• Stay alert to behavioral changes. All correctional staff, sworn and non-sworn, must be able to recognize changes in inmate behavior that may indicate tension or anger. Is the inmate raising their voice? Are they perspiring profusely or acting nervous or agitated? Are they in a fighting stance? Do they appear to be looking for a weapon or help from fellow inmates? Are their fists clenched? Are they defiant? Do not be a hero—if you observe these signs, get backup. Security threat groups require constant observation as well. Are members becoming more deviant toward staff? Are you finding more clandestine correspondence with gang signs, etc.? Are inmates meeting in groups, and are very quiet and guarded when you are nearby?
  • Expect the unexpected. You are never 100% safe. You never know what is going on inside the minds of inmates. Always try to be in a good position where you can observe inmates without them getting too close. Try not to let inmates get behind you. Know who and where your backup is. Be especially alert on transports and hospital duty—the chances of inmate assault and attempts at escape increase when the inmate is beyond the security perimeter of the facility. And do not relax your guard ever, even with inmates you think are all right.
  • Search—frequently! You run your post, not the inmates. Frequent searches of inmates, living areas and work areas keep inmates off guard.
  • Maintain strength, physical fitness and mental sharpness. By doing so, you feel better and are more able to meet a threat.
  • Do not display arrogance or try to “push the inmate’s buttons”: You are dealing with people who are streetwise and potentially violent. Be professional.
  • Closely document, communicate and follow inmate-specific security precautions. If classification decides, per due process administrative hearings, that an inmates is under conditions of hand and leg restraints and a two-officer escort when out of the cell, then those precautions are to be followed—without exception.

Booking, intake and classification are the staff’s first opportunities to get a look at the offender.

Methods of Control

There are several controls correctional staff can use daily inside the facility to control inmate violence and stay safe:

  • Physical control: Doors, locks, cameras, line-of-sight control centers, handcuffs, restraints and the uniformed presence of officers are all physical controls. Physical control also means that correctional officers, displaying professional demeanor, are neat in appearance and are good physical shape. They appear to be everywhere because they are constantly moving throughout the facility and come to the aid of any staff member—sworn and non-sworn—who needs help.
  • Antiviolence norms, values and beliefs: Not all inmates believe that every disagreement or problem can be solved by violence. Simply reminding them of that may help them to calm down and listen. Inmates know if they assault a staff member or other inmate, there will be consequences, either under the disciplinary code or by criminal law. Staff should frequently remind them of these consequences.
  • Fear of reprisals: Some inmates think officers are “out to get them.” If correctional officers harass inmates, they should be disciplined, including being terminated. However, instilling appropriate fear can be advantageous. Inmates should always have a “fear” or concern that officers are around the next corner or may appear unexpectedly to perform searches and inspections.
  • Legal and administrative sanctions: Many violent inmates need an awakening. Correctional staff can charge inmates with disciplinary violations or under criminal statute (“street charge”), increase custody levels, remove them from trusty jobs and place them in administrative or disciplinary segregation. They may also take away good time. Inmates should be informed of this at orientation and be reminded occasionally.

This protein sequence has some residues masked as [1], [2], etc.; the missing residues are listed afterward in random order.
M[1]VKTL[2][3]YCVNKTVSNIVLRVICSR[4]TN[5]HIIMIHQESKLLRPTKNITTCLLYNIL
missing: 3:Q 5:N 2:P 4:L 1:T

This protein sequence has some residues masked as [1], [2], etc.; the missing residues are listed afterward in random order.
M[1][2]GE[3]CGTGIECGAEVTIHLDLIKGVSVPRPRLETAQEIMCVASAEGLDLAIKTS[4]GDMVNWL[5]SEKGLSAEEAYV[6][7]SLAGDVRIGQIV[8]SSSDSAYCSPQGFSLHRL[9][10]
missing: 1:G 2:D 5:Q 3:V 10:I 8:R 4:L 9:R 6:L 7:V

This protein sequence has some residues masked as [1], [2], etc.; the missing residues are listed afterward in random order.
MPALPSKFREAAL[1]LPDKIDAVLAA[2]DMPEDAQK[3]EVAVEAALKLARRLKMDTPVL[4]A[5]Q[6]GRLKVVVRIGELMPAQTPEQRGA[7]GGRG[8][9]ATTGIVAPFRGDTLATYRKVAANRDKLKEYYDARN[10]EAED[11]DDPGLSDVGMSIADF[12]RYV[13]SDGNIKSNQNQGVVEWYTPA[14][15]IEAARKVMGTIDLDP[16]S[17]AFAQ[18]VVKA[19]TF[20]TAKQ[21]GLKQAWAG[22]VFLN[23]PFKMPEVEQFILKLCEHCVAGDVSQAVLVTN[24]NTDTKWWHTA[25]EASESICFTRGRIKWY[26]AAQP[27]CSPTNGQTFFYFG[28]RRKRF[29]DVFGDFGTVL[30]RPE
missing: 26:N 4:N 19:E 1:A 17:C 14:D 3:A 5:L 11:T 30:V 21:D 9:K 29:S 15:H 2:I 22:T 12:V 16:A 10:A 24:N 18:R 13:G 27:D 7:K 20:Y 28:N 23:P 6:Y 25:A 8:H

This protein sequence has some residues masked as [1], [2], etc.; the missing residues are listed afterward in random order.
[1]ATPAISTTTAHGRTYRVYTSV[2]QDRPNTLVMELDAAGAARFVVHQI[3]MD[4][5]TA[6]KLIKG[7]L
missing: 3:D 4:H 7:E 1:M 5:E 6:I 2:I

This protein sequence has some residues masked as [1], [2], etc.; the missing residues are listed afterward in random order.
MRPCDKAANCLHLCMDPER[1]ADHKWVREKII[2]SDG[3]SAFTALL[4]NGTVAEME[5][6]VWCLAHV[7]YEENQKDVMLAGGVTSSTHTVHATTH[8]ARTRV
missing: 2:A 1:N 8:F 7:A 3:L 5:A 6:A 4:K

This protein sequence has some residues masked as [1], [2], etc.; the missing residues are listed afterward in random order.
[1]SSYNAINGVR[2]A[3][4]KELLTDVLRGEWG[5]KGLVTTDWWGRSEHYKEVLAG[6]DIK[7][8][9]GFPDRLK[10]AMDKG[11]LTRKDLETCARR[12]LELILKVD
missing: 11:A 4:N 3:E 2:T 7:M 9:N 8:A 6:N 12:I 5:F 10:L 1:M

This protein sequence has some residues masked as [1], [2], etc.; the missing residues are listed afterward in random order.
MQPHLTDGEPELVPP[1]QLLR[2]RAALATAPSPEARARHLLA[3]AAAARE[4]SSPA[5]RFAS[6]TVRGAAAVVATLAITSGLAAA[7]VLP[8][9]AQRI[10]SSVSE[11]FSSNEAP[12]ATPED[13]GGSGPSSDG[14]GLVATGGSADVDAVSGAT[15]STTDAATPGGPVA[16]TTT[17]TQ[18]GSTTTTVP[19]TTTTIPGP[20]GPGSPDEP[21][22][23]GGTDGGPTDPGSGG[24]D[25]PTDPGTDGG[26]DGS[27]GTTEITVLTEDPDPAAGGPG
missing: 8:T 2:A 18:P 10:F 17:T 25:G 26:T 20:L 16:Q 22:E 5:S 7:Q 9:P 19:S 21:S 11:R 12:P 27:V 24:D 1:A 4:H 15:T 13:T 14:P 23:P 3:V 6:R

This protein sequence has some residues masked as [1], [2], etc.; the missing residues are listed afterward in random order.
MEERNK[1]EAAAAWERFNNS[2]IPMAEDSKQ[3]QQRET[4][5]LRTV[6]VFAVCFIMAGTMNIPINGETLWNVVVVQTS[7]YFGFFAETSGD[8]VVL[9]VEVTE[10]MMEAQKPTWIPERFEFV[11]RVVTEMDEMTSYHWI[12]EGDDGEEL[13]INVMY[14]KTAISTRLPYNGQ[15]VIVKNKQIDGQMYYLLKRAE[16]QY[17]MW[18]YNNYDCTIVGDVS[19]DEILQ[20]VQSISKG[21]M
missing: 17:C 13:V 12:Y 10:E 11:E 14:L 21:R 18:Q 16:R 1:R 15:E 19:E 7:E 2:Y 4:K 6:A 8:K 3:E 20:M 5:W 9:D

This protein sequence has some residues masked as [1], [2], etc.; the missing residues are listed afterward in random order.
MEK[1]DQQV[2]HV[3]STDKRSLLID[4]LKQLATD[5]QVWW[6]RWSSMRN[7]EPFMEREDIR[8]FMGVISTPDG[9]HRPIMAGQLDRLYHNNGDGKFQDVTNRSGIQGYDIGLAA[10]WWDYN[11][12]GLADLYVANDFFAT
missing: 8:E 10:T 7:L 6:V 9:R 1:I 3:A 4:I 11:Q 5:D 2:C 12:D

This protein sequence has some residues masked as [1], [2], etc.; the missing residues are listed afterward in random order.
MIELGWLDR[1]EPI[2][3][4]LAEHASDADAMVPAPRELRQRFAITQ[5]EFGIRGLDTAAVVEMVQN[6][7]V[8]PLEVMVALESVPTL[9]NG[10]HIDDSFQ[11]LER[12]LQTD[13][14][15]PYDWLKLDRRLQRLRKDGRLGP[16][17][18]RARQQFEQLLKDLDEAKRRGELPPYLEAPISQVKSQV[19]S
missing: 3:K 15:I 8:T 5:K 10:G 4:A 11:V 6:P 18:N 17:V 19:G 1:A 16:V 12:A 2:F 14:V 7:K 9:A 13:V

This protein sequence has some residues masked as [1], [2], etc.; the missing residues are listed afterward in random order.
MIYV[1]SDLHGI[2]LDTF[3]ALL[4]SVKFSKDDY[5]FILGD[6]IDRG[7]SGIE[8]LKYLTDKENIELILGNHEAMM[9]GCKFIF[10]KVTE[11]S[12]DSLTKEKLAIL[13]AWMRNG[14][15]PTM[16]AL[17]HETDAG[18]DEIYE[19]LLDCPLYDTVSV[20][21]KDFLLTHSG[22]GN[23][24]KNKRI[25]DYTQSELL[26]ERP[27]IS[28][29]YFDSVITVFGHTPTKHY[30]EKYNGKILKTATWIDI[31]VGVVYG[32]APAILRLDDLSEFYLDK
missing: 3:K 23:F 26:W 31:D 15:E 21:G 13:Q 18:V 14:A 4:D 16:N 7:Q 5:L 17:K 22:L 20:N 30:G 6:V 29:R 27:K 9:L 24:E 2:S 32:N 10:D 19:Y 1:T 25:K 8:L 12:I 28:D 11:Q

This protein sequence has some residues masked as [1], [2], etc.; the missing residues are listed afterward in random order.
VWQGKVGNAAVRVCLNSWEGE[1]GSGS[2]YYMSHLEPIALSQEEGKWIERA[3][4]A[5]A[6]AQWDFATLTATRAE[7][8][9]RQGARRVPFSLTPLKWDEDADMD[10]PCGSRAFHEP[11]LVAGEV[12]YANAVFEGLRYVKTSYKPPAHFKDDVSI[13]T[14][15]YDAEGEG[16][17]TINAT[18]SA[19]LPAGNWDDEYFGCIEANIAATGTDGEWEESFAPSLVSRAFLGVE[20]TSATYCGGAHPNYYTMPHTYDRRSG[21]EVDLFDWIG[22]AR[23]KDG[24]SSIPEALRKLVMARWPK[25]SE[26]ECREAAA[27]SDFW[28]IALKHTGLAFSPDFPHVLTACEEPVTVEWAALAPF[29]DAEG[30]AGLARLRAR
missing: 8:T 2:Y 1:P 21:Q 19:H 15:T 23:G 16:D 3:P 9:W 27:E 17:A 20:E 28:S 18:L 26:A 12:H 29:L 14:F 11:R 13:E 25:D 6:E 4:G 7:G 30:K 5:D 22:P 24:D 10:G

• Housekeeping motive: Realistically speaking, the inmate’s cell, room or dorm is their home. Inmates make friends and get comfortable. They realize that if they act up, they will be relocated to less pleasant surroundings. In staff interactions, they can be reminded of this. Some inmates possess and hide contraband where they live; they do not want to move.

Increase Your Odds

Correctional officers are never 100% safe, but our actions can increase or decrease the margin of safety. Correctional officers must be aware of physical conditions that can threaten safety, understand the reasons behind criminality, and remember violent behavior can happen at any time. Applying effective countermeasures and controls will help correctional officers enhance their safety while also keeping inmates safer.

Be aware, be smart, be safe!


  1. Cornelius G. (2017). The Correctional Officer: A Practical Guide, Third Edition. Durham: Carolina Academic Press.
  2. Brasswell MC, Montgomery RH, and Lombardo LX. (1994). Prison Violence in America (2nd ed.). Cincinnati: Anderson.
  3. Seiter R. (2011). Corrections: An Introduction, Edition 3. Upper Saddle River: Prentice Hall.
  4. Anderson B. (September 6, 2016). More details emerge in California jail shooting. com. Retrieved 7/16/20 from:
  5. Lopez P. (April 28, 2018). Man who shot 2 COs at Calif. Jail sentenced. com. Retrieved 7/16/20 from
  6. Bowker L. (1985). An Essay on Prison Violence. In Braswell M, Dillingham S and Montgomery R. (Eds.). Prison Violence in America. Cincinnati: Anderson.
Gary Cornelius

LT. GARY F. CORNELIUS retired in 2005 from the Fairfax County (VA) Office of the Sheriff after serving over 27 years in the Fairfax County Adult Detention Center. His jail career included assignments in confinement, work release, programs, planning/policy and classification. Gary is an independent freelance correctional author and trainer. He taught corrections courses for George Mason University from 1986 to 2018, teaches corrections in-service sessions throughout Virginia, and has performed training and consulting for the American Correctional Association, the American Jail Association, Justice Clearinghouse, Lexipol, and the National Institute of Justice. Gary is the author of several books, including The Correctional Officer: A Practical Guide Third Edition, The American Jail: Cornerstone of Modern Corrections, The Art of the Con: Avoiding Offender Manipulation, 2nd Edition and Stressed Out: Strategies for Living and Working in Corrections, Second Edition (Third Edition in development). His latest book, The High-Performance Correctional Facility: Lessons on Correctional Work, Leadership and Effectiveness is now available from the Civic Research Institute. In 2024, Gary’s new book with co-author Dr. Kevin E. Courtright from Pennsylvania Western University at Edinboro, The Art of the Con: Avoiding Offender Manipulation, Third Edition will be published by the American Correctional Association.